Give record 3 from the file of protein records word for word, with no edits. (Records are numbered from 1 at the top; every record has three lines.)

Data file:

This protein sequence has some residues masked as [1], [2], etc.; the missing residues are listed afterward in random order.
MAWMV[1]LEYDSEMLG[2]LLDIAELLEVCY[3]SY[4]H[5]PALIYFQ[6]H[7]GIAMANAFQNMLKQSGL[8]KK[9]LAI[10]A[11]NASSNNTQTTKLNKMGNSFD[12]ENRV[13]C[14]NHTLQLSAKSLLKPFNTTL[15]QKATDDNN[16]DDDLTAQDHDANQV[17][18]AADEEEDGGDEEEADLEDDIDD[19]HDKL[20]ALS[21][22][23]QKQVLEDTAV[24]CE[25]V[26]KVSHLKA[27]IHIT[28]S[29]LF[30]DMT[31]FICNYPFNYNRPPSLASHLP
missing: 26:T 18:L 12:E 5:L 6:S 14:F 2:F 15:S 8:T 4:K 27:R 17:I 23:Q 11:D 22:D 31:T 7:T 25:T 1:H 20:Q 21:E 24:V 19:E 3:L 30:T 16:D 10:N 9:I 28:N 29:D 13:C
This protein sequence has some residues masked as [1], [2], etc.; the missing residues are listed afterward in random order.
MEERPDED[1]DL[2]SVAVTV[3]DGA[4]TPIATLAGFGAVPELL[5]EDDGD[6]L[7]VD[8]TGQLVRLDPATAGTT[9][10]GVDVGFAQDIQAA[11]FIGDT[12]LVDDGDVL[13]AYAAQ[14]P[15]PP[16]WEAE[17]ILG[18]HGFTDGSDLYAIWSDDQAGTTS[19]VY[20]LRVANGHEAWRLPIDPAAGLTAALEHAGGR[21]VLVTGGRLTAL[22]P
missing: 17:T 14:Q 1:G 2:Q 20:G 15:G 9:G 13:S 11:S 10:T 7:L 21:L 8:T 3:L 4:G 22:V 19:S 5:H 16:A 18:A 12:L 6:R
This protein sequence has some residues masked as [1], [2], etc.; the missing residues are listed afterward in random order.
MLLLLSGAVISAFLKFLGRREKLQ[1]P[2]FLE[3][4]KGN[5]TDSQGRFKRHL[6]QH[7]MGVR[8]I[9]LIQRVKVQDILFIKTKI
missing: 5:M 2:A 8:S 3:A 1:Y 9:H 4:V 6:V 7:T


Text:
This protein sequence has some residues masked as [1], [2], etc.; the missing residues are listed afterward in random order.
MLLLLSGAVISAFLKFLGRREKLQ[1]P[2]FLE[3][4]KGN[5]TDSQGRFKRHL[6]QH[7]MGVR[8]I[9]LIQRVKVQDILFIKTKI
missing: 5:M 2:A 8:S 3:A 1:Y 9:H 4:V 6:V 7:T